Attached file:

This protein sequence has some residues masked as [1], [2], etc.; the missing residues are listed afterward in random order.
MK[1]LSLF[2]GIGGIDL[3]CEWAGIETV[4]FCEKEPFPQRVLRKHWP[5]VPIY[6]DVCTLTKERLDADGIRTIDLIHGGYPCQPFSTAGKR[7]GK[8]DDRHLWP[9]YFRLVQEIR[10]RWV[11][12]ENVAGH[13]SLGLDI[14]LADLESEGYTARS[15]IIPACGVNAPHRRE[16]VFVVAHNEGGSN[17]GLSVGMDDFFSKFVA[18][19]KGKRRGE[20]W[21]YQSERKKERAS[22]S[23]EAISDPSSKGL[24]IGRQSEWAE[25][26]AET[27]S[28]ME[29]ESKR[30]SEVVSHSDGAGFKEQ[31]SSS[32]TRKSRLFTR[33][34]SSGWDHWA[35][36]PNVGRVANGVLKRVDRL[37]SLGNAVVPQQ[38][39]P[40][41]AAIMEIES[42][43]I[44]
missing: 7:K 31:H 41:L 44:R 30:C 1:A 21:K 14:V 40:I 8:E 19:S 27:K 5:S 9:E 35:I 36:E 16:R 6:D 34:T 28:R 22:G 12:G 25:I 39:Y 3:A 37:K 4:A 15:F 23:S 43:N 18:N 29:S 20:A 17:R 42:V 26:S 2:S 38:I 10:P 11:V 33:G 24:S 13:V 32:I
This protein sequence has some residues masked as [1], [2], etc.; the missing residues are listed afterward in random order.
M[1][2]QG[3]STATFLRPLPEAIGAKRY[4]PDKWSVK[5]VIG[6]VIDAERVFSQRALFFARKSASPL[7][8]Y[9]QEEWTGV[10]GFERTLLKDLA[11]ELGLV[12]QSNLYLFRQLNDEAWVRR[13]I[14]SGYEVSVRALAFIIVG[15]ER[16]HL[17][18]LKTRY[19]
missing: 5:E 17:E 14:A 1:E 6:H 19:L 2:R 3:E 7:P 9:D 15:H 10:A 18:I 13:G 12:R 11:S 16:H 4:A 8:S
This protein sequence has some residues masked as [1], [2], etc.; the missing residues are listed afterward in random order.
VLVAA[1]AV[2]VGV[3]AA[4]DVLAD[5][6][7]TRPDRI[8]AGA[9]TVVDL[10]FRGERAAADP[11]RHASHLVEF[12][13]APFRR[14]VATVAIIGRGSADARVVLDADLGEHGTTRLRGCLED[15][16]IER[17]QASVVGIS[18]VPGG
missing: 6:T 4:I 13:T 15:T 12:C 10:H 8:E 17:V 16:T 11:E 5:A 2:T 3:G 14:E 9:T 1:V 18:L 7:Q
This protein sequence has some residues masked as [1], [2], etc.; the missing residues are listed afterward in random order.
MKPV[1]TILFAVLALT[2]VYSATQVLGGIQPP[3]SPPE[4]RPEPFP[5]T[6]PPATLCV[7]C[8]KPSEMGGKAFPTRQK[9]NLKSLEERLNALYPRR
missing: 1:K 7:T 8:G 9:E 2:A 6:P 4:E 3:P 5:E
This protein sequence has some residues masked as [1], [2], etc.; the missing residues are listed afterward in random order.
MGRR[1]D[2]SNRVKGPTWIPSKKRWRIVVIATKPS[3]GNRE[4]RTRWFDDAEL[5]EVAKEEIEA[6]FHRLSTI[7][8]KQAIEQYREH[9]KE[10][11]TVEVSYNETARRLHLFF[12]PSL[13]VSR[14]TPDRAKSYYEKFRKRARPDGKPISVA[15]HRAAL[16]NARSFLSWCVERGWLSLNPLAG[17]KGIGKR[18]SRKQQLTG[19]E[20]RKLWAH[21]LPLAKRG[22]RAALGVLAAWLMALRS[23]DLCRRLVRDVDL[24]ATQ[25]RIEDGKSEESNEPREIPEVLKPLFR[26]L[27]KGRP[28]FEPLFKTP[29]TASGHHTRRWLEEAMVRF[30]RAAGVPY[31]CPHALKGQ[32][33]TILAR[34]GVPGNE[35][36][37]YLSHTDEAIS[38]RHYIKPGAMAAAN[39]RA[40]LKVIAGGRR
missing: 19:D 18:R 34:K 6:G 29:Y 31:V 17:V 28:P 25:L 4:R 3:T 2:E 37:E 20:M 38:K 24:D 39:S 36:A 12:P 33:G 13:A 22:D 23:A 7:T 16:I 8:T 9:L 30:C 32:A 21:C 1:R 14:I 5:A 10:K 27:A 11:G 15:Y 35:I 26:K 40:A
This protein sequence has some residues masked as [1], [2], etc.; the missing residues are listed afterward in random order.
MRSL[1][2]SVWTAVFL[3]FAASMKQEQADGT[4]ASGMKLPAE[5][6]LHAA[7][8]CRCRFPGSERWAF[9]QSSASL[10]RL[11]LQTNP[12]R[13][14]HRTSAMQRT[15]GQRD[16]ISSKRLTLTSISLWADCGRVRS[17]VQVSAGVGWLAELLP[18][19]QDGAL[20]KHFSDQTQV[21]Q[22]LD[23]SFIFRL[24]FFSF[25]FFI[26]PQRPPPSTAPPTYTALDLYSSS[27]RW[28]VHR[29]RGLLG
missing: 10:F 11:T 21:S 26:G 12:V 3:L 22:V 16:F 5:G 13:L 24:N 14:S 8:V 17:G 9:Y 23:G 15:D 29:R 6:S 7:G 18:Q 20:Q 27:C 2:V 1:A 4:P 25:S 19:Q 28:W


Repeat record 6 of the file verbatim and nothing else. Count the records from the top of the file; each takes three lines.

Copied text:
This protein sequence has some residues masked as [1], [2], etc.; the missing residues are listed afterward in random order.
MRSL[1][2]SVWTAVFL[3]FAASMKQEQADGT[4]ASGMKLPAE[5][6]LHAA[7][8]CRCRFPGSERWAF[9]QSSASL[10]RL[11]LQTNP[12]R[13][14]HRTSAMQRT[15]GQRD[16]ISSKRLTLTSISLWADCGRVRS[17]VQVSAGVGWLAELLP[18][19]QDGAL[20]KHFSDQTQV[21]Q[22]LD[23]SFIFRL[24]FFSF[25]FFI[26]PQRPPPSTAPPTYTALDLYSSS[27]RW[28]VHR[29]RGLLG
missing: 10:F 11:T 21:S 26:G 12:V 3:L 22:V 16:F 5:G 13:L 24:N 14:S 8:V 17:G 9:Y 23:G 15:D 29:R 6:S 7:G 18:Q 20:Q 27:C 2:V 1:A 4:P 25:S 19:Q 28:W